There’s much more to Puerto Rico than city life, so check out these six great ways to enjoy a day of outdoor adventure all around the island.
Sun, sand and sea lure many to the island of Puerto Rico. The urban delights of San Juan also provide a range of pleasant diversions. There’s culture, history and night life aplenty in the Caribbean’s second-oldest Spanish city. But once you’ve seen the lights, strolled the beach and sated your appetite on some local favorites, it would be a shame to miss the rest of the island. When you leave the pavement behind, a whole range of enjoyable and exciting outdoor adventures await. Here are just some of the ways you can experience the greener side of the island.
Beyond the urban sprawl of San Juan lie many wild and wooded areas. There are a total of 20 state forests on the island, ranging from a small urban oasis to the 10,000-plus acre reserve of the Maricao Forest. Many of these natural areas are laced with walking paths and hiking trails. A perennial favorite destination is El Yunque Rainforest, where you can opt for guided tours or strike out on your own to discover lush glades and panoramic overlooks. To the west and south is Guanica State Forest, which offers a totally different hiking experience in dry coastal lands and includes a trail leading to a secluded beach at Punta Ballenas.
Overall, San Juan is not a particularly bike-friendly city, and the narrow, winding back roads of the interior are best left to the locals. But if you stick closer to the coast, you’ll enjoy safe and scenic rides through the streets of Old San Juan, along the Condado waterfront and eastward to Pinones, where you can follow an elevated boardwalk through a mangrove preserve or stop for a nosh at the beachside food shacks. A number of companies in San Juan offer rental bicycles. If you are looking to go off road, organized mountain bike tours take you to the foothills and slopes around El Yunque, and there are rides that follow the coast and include a stop-off at the beach.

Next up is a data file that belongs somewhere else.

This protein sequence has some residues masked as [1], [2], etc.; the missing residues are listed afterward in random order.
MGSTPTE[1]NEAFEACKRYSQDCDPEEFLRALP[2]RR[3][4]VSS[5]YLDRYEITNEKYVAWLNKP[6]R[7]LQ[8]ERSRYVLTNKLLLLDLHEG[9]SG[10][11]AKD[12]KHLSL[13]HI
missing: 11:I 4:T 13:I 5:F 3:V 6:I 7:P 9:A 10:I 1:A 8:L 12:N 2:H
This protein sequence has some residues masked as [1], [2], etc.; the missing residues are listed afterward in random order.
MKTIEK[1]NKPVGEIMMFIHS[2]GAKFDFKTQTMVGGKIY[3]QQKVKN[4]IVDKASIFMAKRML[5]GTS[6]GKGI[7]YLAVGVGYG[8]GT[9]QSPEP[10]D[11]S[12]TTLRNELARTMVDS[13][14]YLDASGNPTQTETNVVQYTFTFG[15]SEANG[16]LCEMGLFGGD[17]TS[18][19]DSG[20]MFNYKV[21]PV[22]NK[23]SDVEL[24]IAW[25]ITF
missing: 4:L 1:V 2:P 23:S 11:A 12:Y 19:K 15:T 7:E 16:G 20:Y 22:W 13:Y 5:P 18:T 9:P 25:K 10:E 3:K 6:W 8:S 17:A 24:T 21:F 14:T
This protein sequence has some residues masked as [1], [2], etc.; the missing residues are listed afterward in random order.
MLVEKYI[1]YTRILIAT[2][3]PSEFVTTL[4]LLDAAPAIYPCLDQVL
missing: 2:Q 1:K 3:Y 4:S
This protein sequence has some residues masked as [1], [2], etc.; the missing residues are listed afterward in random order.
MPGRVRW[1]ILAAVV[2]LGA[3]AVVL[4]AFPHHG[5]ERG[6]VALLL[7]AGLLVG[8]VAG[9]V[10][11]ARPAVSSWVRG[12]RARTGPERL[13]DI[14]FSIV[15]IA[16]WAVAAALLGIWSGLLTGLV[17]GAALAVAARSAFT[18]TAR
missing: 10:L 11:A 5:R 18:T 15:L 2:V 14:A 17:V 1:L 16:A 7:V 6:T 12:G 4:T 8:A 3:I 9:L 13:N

Puerto Rico is home to the paso fino horse, a breed famed for its smooth gait, which means less bounding for the rider. A number of ranches and outfitters across the island offer guided tours into the foothills or along the beach. Just minutes to the east of San Juan at Hacienda Campo Rico, visitors find a variety of trail rides suitable for both casual and experienced riders. To the west, Tropical Trail Riders leads trips into the coastal hills near Isabella and along secluded north-shore beaches, with stops for a swim.
A number of the island’s private ranches have opened their lands to ATV tours. These rides can range from family-friendly jaunts along mountain roads and meadows with ocean views to true mud-fest adventures that splash through streams and climb slippery jungle slopes. Most tour companies can mount you on either single-passenger four-wheelers or side-by-side off- roaders that allow younger passengers to share in the family fun.
Puerto Rico’s mountainous terrain provides an ideal setting for zip lines, and there are currently 10 companies located at points across the island offering experiences ranging from single zip-line rides to half-day multi-line adventures. Highlights include everything from sky bridges and cliff rappels to waterfall hikes and boat rides in an underground river. Thrill seekers shouldn’t miss The Beast, a 4,700-foot line that is one of the 10 longest in the world. Unlike the usual chair-harness position of most zip lines, Beast riders can go prone like Superman, reaching speeds of up to 85 mph while soaring up to 850 feet above the ground.
The island’s limestone substrate is riddled with caves and flowing underground rivers. The Rio Camuy Cave Park contains more than 100 known caverns and more than 10 miles of underground passages. This is caving that anyone can handle, as there are trolleys from the parking area to the entrance, guides and well-lit pathways inside. For the more daring, deeper passageways can be found on “wild” caving tours that require headlamps and spelunking gear. Another popular tour takes you floating on an inner tube through Cueva del Arco. Those looking for a more private and remote self- guided cave tour can pack water and flashlights and then head to Guajataca State Forest, where a hike just over a mile on rustic trails leads to Cueva del Viento, the Cave of the Winds.